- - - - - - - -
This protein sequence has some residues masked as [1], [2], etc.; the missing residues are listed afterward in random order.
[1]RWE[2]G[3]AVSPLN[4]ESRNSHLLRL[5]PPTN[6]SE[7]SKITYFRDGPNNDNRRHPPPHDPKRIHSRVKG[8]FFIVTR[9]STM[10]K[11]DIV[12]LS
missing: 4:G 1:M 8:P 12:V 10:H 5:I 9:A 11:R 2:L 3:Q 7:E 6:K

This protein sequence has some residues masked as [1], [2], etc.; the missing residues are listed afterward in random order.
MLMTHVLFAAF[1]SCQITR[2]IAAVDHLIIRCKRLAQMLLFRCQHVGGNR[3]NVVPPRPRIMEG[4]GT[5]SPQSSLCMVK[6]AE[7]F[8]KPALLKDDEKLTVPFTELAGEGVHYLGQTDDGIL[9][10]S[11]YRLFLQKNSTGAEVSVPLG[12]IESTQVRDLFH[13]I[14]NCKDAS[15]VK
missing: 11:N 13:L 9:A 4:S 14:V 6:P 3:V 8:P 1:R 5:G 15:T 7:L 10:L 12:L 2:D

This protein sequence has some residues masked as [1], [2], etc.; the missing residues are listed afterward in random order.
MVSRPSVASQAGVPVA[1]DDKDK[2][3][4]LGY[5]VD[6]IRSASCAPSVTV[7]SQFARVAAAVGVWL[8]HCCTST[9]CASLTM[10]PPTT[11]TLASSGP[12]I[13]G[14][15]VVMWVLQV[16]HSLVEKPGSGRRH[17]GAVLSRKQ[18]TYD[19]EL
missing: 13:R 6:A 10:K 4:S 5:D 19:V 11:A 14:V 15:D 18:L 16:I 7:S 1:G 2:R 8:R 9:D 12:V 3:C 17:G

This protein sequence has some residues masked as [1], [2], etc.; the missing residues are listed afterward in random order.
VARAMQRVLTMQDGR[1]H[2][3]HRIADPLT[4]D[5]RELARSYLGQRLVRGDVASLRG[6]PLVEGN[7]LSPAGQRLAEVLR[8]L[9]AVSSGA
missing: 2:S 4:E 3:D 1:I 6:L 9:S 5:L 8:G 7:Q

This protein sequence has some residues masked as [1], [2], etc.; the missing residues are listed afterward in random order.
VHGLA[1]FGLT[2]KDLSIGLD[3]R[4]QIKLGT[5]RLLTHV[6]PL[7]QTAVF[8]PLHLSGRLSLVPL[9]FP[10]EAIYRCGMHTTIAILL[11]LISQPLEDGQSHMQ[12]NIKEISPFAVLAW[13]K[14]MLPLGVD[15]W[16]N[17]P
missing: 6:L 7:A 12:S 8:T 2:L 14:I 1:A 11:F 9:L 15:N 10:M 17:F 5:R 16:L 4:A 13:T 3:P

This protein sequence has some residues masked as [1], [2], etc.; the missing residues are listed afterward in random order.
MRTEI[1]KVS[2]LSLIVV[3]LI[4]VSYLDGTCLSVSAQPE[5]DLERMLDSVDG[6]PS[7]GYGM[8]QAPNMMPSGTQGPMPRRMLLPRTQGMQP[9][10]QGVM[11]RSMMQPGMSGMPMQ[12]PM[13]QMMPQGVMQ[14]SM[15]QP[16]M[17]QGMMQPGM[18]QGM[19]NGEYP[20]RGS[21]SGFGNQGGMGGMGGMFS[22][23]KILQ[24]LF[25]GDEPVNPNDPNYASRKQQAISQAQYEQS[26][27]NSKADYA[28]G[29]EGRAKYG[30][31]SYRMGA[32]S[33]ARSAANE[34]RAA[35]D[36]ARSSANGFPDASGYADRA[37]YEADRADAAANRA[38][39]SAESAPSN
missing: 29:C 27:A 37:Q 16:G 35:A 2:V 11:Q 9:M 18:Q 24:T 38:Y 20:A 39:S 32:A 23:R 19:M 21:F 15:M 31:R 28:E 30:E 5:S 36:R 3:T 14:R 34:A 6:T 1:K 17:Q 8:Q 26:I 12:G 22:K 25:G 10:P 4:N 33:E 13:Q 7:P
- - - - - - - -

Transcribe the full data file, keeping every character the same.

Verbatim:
This protein sequence has some residues masked as [1], [2], etc.; the missing residues are listed afterward in random order.
[1]RWE[2]G[3]AVSPLN[4]ESRNSHLLRL[5]PPTN[6]SE[7]SKITYFRDGPNNDNRRHPPPHDPKRIHSRVKG[8]FFIVTR[9]STM[10]K[11]DIV[12]LS
missing: 4:G 1:M 8:P 12:V 10:H 5:I 9:A 11:R 2:L 3:Q 7:E 6:K

This protein sequence has some residues masked as [1], [2], etc.; the missing residues are listed afterward in random order.
MLMTHVLFAAF[1]SCQITR[2]IAAVDHLIIRCKRLAQMLLFRCQHVGGNR[3]NVVPPRPRIMEG[4]GT[5]SPQSSLCMVK[6]AE[7]F[8]KPALLKDDEKLTVPFTELAGEGVHYLGQTDDGIL[9][10]S[11]YRLFLQKNSTGAEVSVPLG[12]IESTQVRDLFH[13]I[14]NCKDAS[15]VK
missing: 11:N 13:L 9:A 4:S 14:V 6:P 3:V 8:P 1:R 5:G 15:T 7:L 10:L 12:L 2:D

This protein sequence has some residues masked as [1], [2], etc.; the missing residues are listed afterward in random order.
MVSRPSVASQAGVPVA[1]DDKDK[2][3][4]LGY[5]VD[6]IRSASCAPSVTV[7]SQFARVAAAVGVWL[8]HCCTST[9]CASLTM[10]PPTT[11]TLASSGP[12]I[13]G[14][15]VVMWVLQV[16]HSLVEKPGSGRRH[17]GAVLSRKQ[18]TYD[19]EL
missing: 13:R 6:A 10:K 4:S 5:D 19:V 11:A 14:V 15:D 18:L 16:I 7:S 1:G 2:R 8:R 9:D 12:V 3:C 17:G

This protein sequence has some residues masked as [1], [2], etc.; the missing residues are listed afterward in random order.
VARAMQRVLTMQDGR[1]H[2][3]HRIADPLT[4]D[5]RELARSYLGQRLVRGDVASLRG[6]PLVEGN[7]LSPAGQRLAEVLR[8]L[9]AVSSGA
missing: 2:S 4:E 3:D 1:I 6:L 9:S 5:L 8:G 7:Q

This protein sequence has some residues masked as [1], [2], etc.; the missing residues are listed afterward in random order.
VHGLA[1]FGLT[2]KDLSIGLD[3]R[4]QIKLGT[5]RLLTHV[6]PL[7]QTAVF[8]PLHLSGRLSLVPL[9]FP[10]EAIYRCGMHTTIAILL[11]LISQPLEDGQSHMQ[12]NIKEISPFAVLAW[13]K[14]MLPLGVD[15]W[16]N[17]P
missing: 6:L 7:A 12:S 8:T 2:L 14:I 1:A 11:F 9:L 15:N 10:M 17:F 5:R 16:L 4:A 13:T 3:P

This protein sequence has some residues masked as [1], [2], etc.; the missing residues are listed afterward in random order.
MRTEI[1]KVS[2]LSLIVV[3]LI[4]VSYLDGTCLSVSAQPE[5]DLERMLDSVDG[6]PS[7]GYGM[8]QAPNMMPSGTQGPMPRRMLLPRTQGMQP[9][10]QGVM[11]RSMMQPGMSGMPMQ[12]PM[13]QMMPQGVMQ[14]SM[15]QP[16]M[17]QGMMQPGM[18]QGM[19]NGEYP[20]RGS[21]SGFGNQGGMGGMGGMFS[22][23]KILQ[24]LF[25]GDEPVNPNDPNYASRKQQAISQAQYEQS[26][27]NSKADYA[28]G[29]EGRAKYG[30][31]SYRMGA[32]S[33]ARSAANE[34]RAA[35]D[36]ARSSANGFPDASGYADRA[37]YEADRADAAANRA[38][39]SAESAPSN
missing: 29:C 27:A 37:Q 16:G 35:A 2:V 11:Q 9:M 18:Q 24:T 38:Y 20:A 39:S 32:A 23:R 19:M 21:F 15:M 31:R 28:E 30:E 5:S 36:R 3:T 14:R 34:A 6:T 1:K 17:Q 8:Q 26:I 12:G 22:K 25:G 10:P 4:N 33:E 13:Q 7:P